HUNTINGTON BEACH : Tight Budget Perils Computer-Data Plan

Officials this week warned that the city’s budget squeeze may force them to delay the final stages of a five-year, $2.5-million computer-conversion plan that is expected to eventually trim the city’s annual operating costs.

The City Council this week approved the second phase of the plan--an effort to computerize the city’s maps and other geographical data--that began in August.

The council also agreed to consider including the next step of the conversion in its 1991-92 budget.

But despite the long-range savings that the program may offer, City Administrator Michael T. Uberuaga told council members that the city may be unable to come up with the $832,000 projected cost for the next phase. He blamed the possible roadblock on the city’s anticipated spending constraints for the upcoming fiscal year that starts in July.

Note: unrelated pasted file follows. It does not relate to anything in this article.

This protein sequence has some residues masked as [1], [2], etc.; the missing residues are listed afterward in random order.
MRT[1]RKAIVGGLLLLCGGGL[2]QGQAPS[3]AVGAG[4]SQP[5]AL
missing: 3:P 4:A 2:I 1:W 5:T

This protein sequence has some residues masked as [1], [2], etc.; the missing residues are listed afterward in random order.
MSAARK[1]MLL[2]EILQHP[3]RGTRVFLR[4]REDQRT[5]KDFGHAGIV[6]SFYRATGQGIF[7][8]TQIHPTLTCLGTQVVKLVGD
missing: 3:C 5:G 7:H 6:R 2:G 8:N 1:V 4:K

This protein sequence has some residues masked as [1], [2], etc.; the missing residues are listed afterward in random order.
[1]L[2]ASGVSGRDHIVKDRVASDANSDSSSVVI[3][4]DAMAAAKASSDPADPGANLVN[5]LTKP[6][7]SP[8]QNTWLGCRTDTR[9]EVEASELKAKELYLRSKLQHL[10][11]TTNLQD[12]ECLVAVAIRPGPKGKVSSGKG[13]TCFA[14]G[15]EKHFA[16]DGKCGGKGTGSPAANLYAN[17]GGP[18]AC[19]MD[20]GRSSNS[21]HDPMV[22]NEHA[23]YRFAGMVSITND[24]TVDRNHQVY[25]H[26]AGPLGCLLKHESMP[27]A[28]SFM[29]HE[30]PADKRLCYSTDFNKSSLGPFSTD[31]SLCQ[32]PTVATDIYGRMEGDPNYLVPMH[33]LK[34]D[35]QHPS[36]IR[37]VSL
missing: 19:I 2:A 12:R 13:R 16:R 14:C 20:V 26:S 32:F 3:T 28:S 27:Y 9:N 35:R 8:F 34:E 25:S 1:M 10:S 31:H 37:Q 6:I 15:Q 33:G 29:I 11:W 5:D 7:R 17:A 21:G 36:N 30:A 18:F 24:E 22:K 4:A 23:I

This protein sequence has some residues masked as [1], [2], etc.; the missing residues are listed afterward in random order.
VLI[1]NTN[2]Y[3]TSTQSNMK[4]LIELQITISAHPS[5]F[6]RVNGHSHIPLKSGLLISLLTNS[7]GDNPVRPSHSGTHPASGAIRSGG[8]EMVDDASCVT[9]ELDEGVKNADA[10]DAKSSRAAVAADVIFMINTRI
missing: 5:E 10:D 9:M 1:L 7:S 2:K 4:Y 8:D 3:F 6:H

The computer system “clearly has utility,” Uberuaga said, “but we’re going through some tough times in our budget.”

Uberuaga, since becoming the city’s chief administrator last February, has called for a number of spending cuts and revenue increases he says are needed to fend off what could be a budget crisis.

As a result, the computer conversion may have to be placed on hold for up to two years, Deputy City Administrator Robert Franz said.

The new system, similar to programs in place in Fountain Valley, Santa Ana and Yorba Linda, would convert to computer the city’s existing maps of streets, water mains and utilities.


The computerized data would save staff time because it would make maps easier to access. Once completed, the conversion is expected to save the city an estimated $250,000 in operating costs each year, officials said.

As scheduled, the system would be completed in early 1993, and the city’s savings would begin to exceed the project’s cost in 1998. Those dates would be pushed back if the conversion is delayed, so it may take as long as a decade before the city realizes any cumulative savings from the project.

To date, Huntington Beach has spent or budgeted $93,000 for the computer conversion.